“Thanks to the simple scalability, the potential for an efficient process is very high,” says Paul Stockmann, whose doctoral thesis at the TUM is based on the findings. At the Fraunhofer IGB, the chemist is now working on establishing (+)-3-carene-based polyamides on the market as alternatives to crude-oil-based high-performance polyamides.
The Latest Updates from Bing News & Google News
Go deeper with Bing News on:
Alternative to crude oil
- Oil Holds Above $80 as IEA Warns of Volatility, Higher Prices
Oil held above $80 a barrel after a four-day advance as the global energy crisis fanned demand and the International Energy Agency warned of a spike in volatility and scope for higher prices. West ...
- Oil prices drop amid worries that inflation may dent fuel demand growth
A strong US dollar, trading near a one-year high, also weighed on oil prices, as it makes oil more expensive for those holding other currencies.
- Oil falls on concerns of faltering economic growth to hit demand
Oil prices edged down on Wednesday on concerns that oil demand growth will fall as major economies suffer through inflation and supply chain issues though surging prices for power generation fuel such ...
- Oil falls on fears inflation may dent fuel demand growth
Oil prices dropped on Wednesday, after a mixed finish in the previous session, amid worries that soaring coal and natural gas prices in China, India and Europe will stoke inflation and slow global ...
- U.S. likely to ask OPEC for more oil supplies, Yergin says
The U.S. is likely to ask OPEC member states to pump more crude to help ease a surge in energy prices, according to oil historian . “Joe Biden knows that high gasoline prices are not good for ...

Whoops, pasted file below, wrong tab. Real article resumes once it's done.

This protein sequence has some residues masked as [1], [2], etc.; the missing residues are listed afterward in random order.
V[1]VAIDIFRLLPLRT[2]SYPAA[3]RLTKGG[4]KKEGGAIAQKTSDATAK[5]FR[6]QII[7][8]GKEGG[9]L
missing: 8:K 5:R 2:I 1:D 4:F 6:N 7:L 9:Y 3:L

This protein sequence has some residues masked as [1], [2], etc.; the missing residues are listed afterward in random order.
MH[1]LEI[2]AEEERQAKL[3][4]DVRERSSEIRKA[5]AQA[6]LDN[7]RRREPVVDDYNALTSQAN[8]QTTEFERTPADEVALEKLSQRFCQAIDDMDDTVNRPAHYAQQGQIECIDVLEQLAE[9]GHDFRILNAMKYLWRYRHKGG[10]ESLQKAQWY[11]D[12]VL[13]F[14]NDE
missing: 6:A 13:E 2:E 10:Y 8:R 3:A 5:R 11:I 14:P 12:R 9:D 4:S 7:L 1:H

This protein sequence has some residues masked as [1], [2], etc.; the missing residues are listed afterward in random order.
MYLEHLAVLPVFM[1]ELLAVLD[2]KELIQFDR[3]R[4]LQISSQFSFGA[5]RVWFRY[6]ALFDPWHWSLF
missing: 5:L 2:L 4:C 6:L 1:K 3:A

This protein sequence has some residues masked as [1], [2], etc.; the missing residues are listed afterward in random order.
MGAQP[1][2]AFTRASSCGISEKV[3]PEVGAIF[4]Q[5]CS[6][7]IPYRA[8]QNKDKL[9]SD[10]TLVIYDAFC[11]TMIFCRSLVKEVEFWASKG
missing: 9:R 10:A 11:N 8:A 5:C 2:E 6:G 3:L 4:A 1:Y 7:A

Go deeper with Google Headlines on:
Alternative to crude oil
Go deeper with Bing News on:
- Arkema To Build new Bio-Based Polyamide 11 Powders Plant In China
In parallel with its major project to increase global capacity of bio-based polyamide 11 by 50 percent in Singapore, Arkema announces the construction of a polyamide 11 powders plant on its Changshu ...
- Phase Change Materials Global Market Report 2021: COVID-19 Growth And Change
Major players in the phase change materials market are Honeywell Electronic Materials Inc, Microtek Laboratories, Croda International, Sasol, Henkel, Climator, PCM Products, Phase Change Energy ...
- Explore the Size and Share of the Bio-Based and Synthetic Dimethyl Ether (DME) Market in 2021, as well as the Industry Forecast to 2027
Market Report Covers Industrial Analysis, Market Growth Stimulators, And Future Scope. Global Bio-Based and Synthetic Dimethyl ...
- Chanel unveils fragrance bottle caps made with bio-based Sulapac material
The Les Eaux De Chanel collection is topped with a bio-based cap, which Chanel has developed in partnership with Sulapac.
- Chanel and Finnish start-up Sulapac develop bio-based perfume caps
The French fashion and beauty house has announced that the 125ml perfume bottles of ‘Les Eaux de Chanel’ collection is now topped with a bio-based cap, which Chanel has developed in partnership with ...